The outbreak of World War II, when Keleti was 18, halted her athletic development.

She survived the Holocaust thanks to falsified identity papers, pretending to be from the countryside and having little education.

She worked as a maid (“I was strong and I worked hard. Nobody asked questions,” she recalled) at an estate and later at a munitions factory. Keleti’s mother and sister were saved by the Swedish diplomat Raoul Wallenberg. Her father and uncles were murdered at Auschwitz.

Keleti resumed her training as a gymnast in 1946. She was prevented from competing at the London Olympics in 1948 because she broke her collarbone in training.

Four years later she won her first Olympic gold medal, in the floor exercise, at the 1952 Helsinki Games. Keleti was 31 and competed against athletes 10 years younger. She also won a silver medal and two bronze medals in other events, including uneven bars.

This would have been a respectable pinnacle for the career of any professional athlete.

But for Keleti, it was merely the warm-up to her spectacular performance at the ’56 Olympics in Melbourne. At 35, competing against gymnasts twice her age, she collected four gold medals and two silver.

A video about Keleti’s Olympic career created by JTA’s sister site Kveller has been viewed more than 29 million times on Facebook.

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“I drove myself hard,” Keleti said in reply to a question about the secret to her success. “I drove the girls I taught hard, too,” she added, referencing her years as the head coach of Israel’s national gymnastics team. “It’s the only way to get performance. Being nice and motherly doesn’t do it.”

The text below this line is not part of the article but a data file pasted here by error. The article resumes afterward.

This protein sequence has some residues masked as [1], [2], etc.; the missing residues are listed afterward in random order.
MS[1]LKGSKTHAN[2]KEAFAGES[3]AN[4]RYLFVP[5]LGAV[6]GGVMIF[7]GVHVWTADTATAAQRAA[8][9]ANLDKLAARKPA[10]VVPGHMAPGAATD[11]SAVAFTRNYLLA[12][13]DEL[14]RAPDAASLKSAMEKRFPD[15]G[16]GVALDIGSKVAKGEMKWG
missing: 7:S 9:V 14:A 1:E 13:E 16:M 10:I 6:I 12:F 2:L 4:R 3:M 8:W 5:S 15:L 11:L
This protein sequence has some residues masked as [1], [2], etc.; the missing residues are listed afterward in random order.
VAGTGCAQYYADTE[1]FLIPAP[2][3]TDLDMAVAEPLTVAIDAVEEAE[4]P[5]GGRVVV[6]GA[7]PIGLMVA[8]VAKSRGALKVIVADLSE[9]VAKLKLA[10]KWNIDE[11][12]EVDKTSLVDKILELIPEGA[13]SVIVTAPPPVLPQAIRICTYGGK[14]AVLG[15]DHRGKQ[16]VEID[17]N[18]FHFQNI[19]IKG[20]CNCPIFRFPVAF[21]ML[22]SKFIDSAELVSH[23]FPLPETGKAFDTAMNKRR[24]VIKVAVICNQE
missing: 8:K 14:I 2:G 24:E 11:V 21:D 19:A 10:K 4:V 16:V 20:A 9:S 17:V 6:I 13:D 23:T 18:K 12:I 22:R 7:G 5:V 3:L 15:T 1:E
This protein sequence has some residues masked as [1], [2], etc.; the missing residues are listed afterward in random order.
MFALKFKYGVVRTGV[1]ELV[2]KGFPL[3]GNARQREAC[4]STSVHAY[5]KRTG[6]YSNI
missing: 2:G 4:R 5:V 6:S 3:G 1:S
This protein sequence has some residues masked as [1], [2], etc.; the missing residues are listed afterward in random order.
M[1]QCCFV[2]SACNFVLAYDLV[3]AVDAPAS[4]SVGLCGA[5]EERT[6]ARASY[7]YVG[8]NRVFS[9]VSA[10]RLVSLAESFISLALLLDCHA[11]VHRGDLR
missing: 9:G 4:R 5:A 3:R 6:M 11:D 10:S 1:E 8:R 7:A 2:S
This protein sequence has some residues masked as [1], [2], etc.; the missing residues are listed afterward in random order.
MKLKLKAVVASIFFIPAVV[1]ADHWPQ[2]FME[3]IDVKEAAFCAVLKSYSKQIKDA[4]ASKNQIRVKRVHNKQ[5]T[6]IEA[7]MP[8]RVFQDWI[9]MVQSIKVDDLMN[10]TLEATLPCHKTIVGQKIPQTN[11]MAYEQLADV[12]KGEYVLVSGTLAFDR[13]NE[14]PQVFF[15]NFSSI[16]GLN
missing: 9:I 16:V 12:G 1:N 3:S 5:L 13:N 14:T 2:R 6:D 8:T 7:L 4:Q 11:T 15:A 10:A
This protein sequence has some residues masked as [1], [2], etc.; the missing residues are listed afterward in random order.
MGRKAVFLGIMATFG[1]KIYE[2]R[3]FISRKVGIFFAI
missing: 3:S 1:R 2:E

Sergiusz Lipczyc, an Israeli former professional boxer who attended the Maccabi Games, recalls watching Keleti motivate her trainees at the Wingate Institute near Netanya in the 1960s.

“She was a tough cookie,” he said. “I remember her correcting one girl’s exercise by saying in front of everybody, ‘Don’t open your legs like that, it’s not nighttime just yet.’”

Two years shy of a century, Keleti still has a sharp tongue that makes it challenging to find suitable caretakers, her younger son, Raphael, said during the interview with his mother.

“It took a while to find someone who was emotionally unshakable,” he said.

Dismissing him with a wave of her hand, Keleti told JTA, “Never mind him, you’re not here to interview him, direct your questions to me.”